Ouagadougou feels like a village but with bigger roads. It is dusty and hot and the remnants of war still reek in the air. The parliament and cars that were set on fire five years ago by protesters fighting former president Blaise Compaore when he wanted to extend his 27 year rule are still intact.
The first thought that came to mind when I saw these is the revolutionary Thomas Sankara, the iconic figure of revolution. Almost 32 years after his assassination, his soul still lingers. It is easy to feel the pulse of his vision of hard work and self-reliance. It is in the friendliness of the people and the scent of honesty that wafts from Burkinabes. The Thomas Sankara International Airport is nothing to write home about. First, they hiked the visa fees because there were many visitors coming in for the Film and Television Festival of Ouagadougou (Fespaco). Then the photographer at the visa section was in a hurry that he took my picture with my eyes half closed.
There were signs everywhere written in French. I had to rely on my friend and mentor, Dr Mshai Mwangola to translate.
Compounded with fatigue and the humid weather, I doubted if I would have fun in ‘Ouaga.’
What was interesting was the women riding motorbikes while holding on to their handbags and some riding while carrying babies on their backs or balancing a tray of delicious-looking strawberries on their heads.
Ouagadougou has no masterpiece skyscrapers. The tallest building has just about five floors.
The television and film festival of Ouagadougou, the oldest film festival in Africa, which was celebrating its 50th year, enjoys government support. Throughout the city, it was easy to feel the spirit of the film festival — cinemas were full (at least on the nights when I ventured out to watch movies) and the enthusiasm with which the locals treated the event can put us to shame.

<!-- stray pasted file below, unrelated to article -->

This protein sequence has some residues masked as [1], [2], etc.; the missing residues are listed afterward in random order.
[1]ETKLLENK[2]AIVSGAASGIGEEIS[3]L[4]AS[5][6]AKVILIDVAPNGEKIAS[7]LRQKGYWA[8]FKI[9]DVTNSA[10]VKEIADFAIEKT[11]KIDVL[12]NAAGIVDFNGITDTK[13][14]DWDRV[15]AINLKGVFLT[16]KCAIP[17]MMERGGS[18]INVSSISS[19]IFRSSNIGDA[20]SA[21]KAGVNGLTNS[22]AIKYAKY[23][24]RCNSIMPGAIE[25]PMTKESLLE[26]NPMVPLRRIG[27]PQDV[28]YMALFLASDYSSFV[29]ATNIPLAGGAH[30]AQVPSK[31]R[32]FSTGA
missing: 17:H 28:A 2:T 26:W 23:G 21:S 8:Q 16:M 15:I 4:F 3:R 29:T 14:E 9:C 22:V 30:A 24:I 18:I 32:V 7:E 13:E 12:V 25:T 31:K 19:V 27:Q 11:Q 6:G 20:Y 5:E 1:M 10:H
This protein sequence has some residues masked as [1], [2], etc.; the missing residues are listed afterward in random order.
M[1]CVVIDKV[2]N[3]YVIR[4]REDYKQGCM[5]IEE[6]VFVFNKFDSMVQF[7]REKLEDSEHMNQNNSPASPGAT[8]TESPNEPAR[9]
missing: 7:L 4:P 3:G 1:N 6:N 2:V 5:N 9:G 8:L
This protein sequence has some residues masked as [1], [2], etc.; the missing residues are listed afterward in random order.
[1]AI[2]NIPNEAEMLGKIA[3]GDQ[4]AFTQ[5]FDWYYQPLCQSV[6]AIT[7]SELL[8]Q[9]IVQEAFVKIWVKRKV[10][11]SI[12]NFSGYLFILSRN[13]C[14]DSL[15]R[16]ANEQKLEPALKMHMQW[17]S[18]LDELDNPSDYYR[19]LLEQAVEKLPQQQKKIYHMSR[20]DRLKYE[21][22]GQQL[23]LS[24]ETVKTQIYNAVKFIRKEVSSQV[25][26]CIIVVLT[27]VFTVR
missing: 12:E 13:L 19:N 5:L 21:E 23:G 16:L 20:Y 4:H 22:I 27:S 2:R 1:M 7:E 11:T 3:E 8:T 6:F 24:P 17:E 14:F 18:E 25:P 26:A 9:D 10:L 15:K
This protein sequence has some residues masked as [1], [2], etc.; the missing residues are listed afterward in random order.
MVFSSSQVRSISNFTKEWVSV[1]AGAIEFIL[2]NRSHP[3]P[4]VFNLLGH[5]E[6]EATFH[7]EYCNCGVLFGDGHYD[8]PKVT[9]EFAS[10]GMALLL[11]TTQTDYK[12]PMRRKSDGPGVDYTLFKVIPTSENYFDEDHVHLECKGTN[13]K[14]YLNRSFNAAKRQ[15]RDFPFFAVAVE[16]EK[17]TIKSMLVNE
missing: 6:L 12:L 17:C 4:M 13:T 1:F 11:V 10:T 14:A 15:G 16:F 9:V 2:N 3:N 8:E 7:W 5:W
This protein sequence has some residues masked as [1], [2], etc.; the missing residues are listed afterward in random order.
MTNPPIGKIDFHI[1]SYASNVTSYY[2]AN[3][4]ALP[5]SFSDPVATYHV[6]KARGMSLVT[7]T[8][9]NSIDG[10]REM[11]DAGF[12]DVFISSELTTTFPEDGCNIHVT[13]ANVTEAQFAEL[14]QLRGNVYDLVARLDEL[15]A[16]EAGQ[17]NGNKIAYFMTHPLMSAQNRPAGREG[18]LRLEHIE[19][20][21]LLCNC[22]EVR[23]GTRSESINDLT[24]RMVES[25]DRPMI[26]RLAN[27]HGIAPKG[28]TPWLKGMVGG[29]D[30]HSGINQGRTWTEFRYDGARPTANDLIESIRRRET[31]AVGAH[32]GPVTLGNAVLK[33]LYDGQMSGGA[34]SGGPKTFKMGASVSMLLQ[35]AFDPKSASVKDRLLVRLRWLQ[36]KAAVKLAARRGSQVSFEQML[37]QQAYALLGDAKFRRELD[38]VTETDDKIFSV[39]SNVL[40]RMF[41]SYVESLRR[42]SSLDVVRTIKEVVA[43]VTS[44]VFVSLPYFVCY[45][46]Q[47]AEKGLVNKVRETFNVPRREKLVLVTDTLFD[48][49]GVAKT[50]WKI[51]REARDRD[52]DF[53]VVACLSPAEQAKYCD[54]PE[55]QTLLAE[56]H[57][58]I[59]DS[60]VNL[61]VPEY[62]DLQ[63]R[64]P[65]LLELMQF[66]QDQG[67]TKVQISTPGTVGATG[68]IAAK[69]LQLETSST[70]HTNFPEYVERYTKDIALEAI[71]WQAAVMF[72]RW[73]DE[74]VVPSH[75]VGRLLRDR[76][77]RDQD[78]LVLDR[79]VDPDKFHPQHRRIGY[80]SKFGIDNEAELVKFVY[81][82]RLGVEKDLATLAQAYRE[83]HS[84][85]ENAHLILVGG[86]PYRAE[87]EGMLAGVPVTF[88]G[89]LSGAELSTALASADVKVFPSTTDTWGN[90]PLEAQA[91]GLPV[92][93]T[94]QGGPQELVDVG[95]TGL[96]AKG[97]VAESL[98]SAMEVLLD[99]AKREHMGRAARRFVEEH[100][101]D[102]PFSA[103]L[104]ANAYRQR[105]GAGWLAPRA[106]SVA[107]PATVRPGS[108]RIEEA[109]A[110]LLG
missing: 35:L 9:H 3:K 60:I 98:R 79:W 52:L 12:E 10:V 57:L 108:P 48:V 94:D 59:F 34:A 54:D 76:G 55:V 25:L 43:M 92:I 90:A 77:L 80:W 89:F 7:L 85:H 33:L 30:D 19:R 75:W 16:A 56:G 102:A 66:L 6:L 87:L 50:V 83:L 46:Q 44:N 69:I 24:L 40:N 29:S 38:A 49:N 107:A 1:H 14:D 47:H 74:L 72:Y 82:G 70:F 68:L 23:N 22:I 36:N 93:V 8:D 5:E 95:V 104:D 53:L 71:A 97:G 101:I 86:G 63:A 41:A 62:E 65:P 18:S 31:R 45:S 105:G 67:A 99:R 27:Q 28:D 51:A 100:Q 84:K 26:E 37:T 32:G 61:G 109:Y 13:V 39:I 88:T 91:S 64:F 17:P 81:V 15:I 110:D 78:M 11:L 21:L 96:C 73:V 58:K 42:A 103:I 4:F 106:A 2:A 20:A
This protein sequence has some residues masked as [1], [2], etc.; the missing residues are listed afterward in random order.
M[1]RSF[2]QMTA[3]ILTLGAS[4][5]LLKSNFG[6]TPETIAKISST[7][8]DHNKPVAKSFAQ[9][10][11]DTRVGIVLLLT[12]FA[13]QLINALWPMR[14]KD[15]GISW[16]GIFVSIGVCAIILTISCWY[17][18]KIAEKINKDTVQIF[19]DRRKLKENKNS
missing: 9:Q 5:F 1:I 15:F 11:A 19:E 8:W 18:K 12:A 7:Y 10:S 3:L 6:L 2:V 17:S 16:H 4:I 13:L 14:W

The show-stopper: the prestigious display of the Golden Stallion of Yennenga, named after a beautiful princess who rode horses much better than her brothers, and the kingdom’s warriors.
She became the mother of the Mossi people and in Ouagadougou, one can see Yennenga’s statues at many places in the city.
Sankara’s tomb You cannot leave Ouagadougou without visiting Sankara’s cemetery; get a place to eat plantain, guinea fowl and jollof rice. I went to the market, which has no second-hand clothes, thanks to Sankara who encouraged Burkinabes to buy tunics made locally.
We eventually got to the former resting place of Sankara — a neglected spot in a public cemetery. We were told that even before the bones were exhumed and sent to Germany for DNA testing, his grave had been long abandoned by a regime that tried so hard to ensure that Sankara’s memory was erased from Burkina Faso.
Unlike many African leaders who lay in mausoleums that attract tourists or statues, Sankara’s was unveiled on March 2, 2019, three decades after his death.
It stands next to where he was assassinated. The five-metre high bronze statue is erected on four hectares at the headquarters of the National Council of the Revolution, where Sankara was killed.
Thousands of Burkinabes and former president of Ghana Jerry John Rawlings attended the ceremony.
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